Previously on Hap and Leonard, “Ho-Ho Mambo”
Perhaps for the majority of residents in Grovetown Christmas night was a wondrous time of merriment and glee, but for LaBorde’s finest – and not so – their time in the deep woods and backroads were anything but in this episode of Hap and Leonard. There was plenty of foreshadowing blanketing (or tarping as it were) the opening of “T-Bone Mambo”. Jack Scott’s “There’s Trouble Brewing” played while Hanson was leaving Grovetown behind a truck carrying unsold Christmas trees. Through divine intervention, unholy interference or just plain old random occurrence, Marvin crashed down a hill after the loose tarp from the truck broke free and covered his windshield.
In a way, Hanson’s panicked reaction and collision into the treeline was a microcosm of Collins and Pine’s recent happenings in their search for Florida. Hap and Leonard’s odyssey into Grovetown has jarred their sensibilities and chilled them to the bone. Even though Grovetown has the appearance of an idyllic community with its pristine streets and Rockwellian characters, it didn’t take long for either one of the boys to peel back its thin veneer and see Grovetown for what it truly is. In “T-Bone Mambo”, more of the muck and mire of Grovetown’s chief residents is revealed, further testing Collins and Pine’s resolve and sanity.
“…why are you still holding on?”
The indomitable fear Hap and Leonard experienced in the present during “Ho-Ho Mambo” escalated from disturbing nightmares to full blown delusions. Piece by piece we’re getting a clearer picture about what happened to them that rainy night in Grovetown and in this particularly well crafted episode of Hap and Leonard.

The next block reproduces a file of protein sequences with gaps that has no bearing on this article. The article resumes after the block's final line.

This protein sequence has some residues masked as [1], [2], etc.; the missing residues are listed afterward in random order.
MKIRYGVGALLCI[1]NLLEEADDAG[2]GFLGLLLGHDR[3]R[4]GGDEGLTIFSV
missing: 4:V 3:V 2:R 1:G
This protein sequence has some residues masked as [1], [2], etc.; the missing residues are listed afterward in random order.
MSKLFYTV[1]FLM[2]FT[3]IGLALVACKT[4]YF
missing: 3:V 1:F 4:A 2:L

Before Hap gets into his own brand of trouble, Leonard trekked down to the Southside and have a few words with Bacon (Louis Gossett Jr). The entire episode was finely crafted by Abe Sylvia however the Pine’s walk through the Southside was a splendid example of mise en scène as the camera tracked Pine following his young guides. In a few seconds viewers learned plenty about the Southside: While Leonard stomps confidently through within this distressed neighborhood the camera pans across a thriving assortment of men and women, focused and energetic on their respective tasks. It immediately took me back to my short-lived childhood in Louisiana and Southeast Texas where everyone attempted to make it the best they could with what little they had.
Their scene was a brief yet poignant argument over their respective strategies for surviving in an unjust world. Both men gave up a piece of themselves in service of their country yet it still treats them like second-class citizens. Whereas Bacon had decades to reshape his anger and frustration for the Klan to safeguard the Southside from their destructiveness, Leonard continually stokes the flames and more often than not, he and Hap suffer along with the targets of Pine’s rage. Short as their act was, Gossett and Williams were exemplar in their portrayal of seemingly opposing views that were born from their shared contempt for the Klan, and heedfulness for the Black community.